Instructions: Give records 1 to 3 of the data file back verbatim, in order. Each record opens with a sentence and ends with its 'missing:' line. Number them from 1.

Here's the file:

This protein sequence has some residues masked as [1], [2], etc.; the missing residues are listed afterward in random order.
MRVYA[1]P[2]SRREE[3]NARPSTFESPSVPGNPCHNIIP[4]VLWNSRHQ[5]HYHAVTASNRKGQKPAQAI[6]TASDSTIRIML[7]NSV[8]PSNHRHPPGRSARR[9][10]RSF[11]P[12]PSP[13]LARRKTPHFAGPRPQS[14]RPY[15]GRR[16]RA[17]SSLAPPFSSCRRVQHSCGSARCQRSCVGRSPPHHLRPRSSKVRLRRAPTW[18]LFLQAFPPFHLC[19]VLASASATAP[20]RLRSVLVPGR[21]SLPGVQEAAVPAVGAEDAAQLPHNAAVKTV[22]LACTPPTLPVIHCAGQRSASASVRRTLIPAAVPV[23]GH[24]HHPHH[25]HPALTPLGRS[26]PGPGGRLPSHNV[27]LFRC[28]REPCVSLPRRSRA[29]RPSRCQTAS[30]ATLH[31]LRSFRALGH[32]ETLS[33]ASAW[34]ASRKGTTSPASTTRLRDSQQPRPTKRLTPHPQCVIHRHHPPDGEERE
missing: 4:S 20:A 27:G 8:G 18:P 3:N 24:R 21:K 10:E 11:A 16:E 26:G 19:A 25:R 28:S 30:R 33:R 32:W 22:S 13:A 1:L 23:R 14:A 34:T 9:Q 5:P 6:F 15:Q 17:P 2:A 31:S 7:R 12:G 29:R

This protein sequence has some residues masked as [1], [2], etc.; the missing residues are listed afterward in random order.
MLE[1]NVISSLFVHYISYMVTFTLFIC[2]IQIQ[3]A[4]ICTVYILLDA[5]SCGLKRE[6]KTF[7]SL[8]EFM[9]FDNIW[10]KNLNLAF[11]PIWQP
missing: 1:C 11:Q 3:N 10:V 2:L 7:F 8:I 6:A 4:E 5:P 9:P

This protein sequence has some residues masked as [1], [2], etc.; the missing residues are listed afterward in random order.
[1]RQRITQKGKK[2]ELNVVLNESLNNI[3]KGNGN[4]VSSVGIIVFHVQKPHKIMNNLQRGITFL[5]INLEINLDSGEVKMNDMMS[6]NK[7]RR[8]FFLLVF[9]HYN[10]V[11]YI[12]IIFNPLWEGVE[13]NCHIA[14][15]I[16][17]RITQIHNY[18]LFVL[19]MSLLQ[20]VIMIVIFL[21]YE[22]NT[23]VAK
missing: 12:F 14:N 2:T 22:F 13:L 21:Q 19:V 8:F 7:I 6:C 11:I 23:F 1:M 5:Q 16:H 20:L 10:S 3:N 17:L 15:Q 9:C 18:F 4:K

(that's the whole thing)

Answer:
This protein sequence has some residues masked as [1], [2], etc.; the missing residues are listed afterward in random order.
MRVYA[1]P[2]SRREE[3]NARPSTFESPSVPGNPCHNIIP[4]VLWNSRHQ[5]HYHAVTASNRKGQKPAQAI[6]TASDSTIRIML[7]NSV[8]PSNHRHPPGRSARR[9][10]RSF[11]P[12]PSP[13]LARRKTPHFAGPRPQS[14]RPY[15]GRR[16]RA[17]SSLAPPFSSCRRVQHSCGSARCQRSCVGRSPPHHLRPRSSKVRLRRAPTW[18]LFLQAFPPFHLC[19]VLASASATAP[20]RLRSVLVPGR[21]SLPGVQEAAVPAVGAEDAAQLPHNAAVKTV[22]LACTPPTLPVIHCAGQRSASASVRRTLIPAAVPV[23]GH[24]HHPHH[25]HPALTPLGRS[26]PGPGGRLPSHNV[27]LFRC[28]REPCVSLPRRSRA[29]RPSRCQTAS[30]ATLH[31]LRSFRALGH[32]ETLS[33]ASAW[34]ASRKGTTSPASTTRLRDSQQPRPTKRLTPHPQCVIHRHHPPDGEERE
missing: 4:S 20:A 27:G 8:G 18:P 3:N 24:R 21:K 10:E 11:A 16:E 26:G 19:A 25:R 28:S 30:R 33:R 32:W 22:S 13:A 1:L 23:R 14:A 34:T 9:Q 5:P 6:F 15:Q 17:P 2:A 31:S 7:R 12:G 29:R

This protein sequence has some residues masked as [1], [2], etc.; the missing residues are listed afterward in random order.
MLE[1]NVISSLFVHYISYMVTFTLFIC[2]IQIQ[3]A[4]ICTVYILLDA[5]SCGLKRE[6]KTF[7]SL[8]EFM[9]FDNIW[10]KNLNLAF[11]PIWQP
missing: 1:C 11:Q 3:N 10:V 2:L 7:F 8:I 6:A 4:E 5:P 9:P

This protein sequence has some residues masked as [1], [2], etc.; the missing residues are listed afterward in random order.
[1]RQRITQKGKK[2]ELNVVLNESLNNI[3]KGNGN[4]VSSVGIIVFHVQKPHKIMNNLQRGITFL[5]INLEINLDSGEVKMNDMMS[6]NK[7]RR[8]FFLLVF[9]HYN[10]V[11]YI[12]IIFNPLWEGVE[13]NCHIA[14][15]I[16][17]RITQIHNY[18]LFVL[19]MSLLQ[20]VIMIVIFL[21]YE[22]NT[23]VAK
missing: 12:F 14:N 2:T 22:F 13:L 21:Q 19:V 8:F 7:I 6:C 11:I 23:F 1:M 5:Q 16:H 20:L 10:S 3:N 17:L 15:Q 9:C 18:F 4:K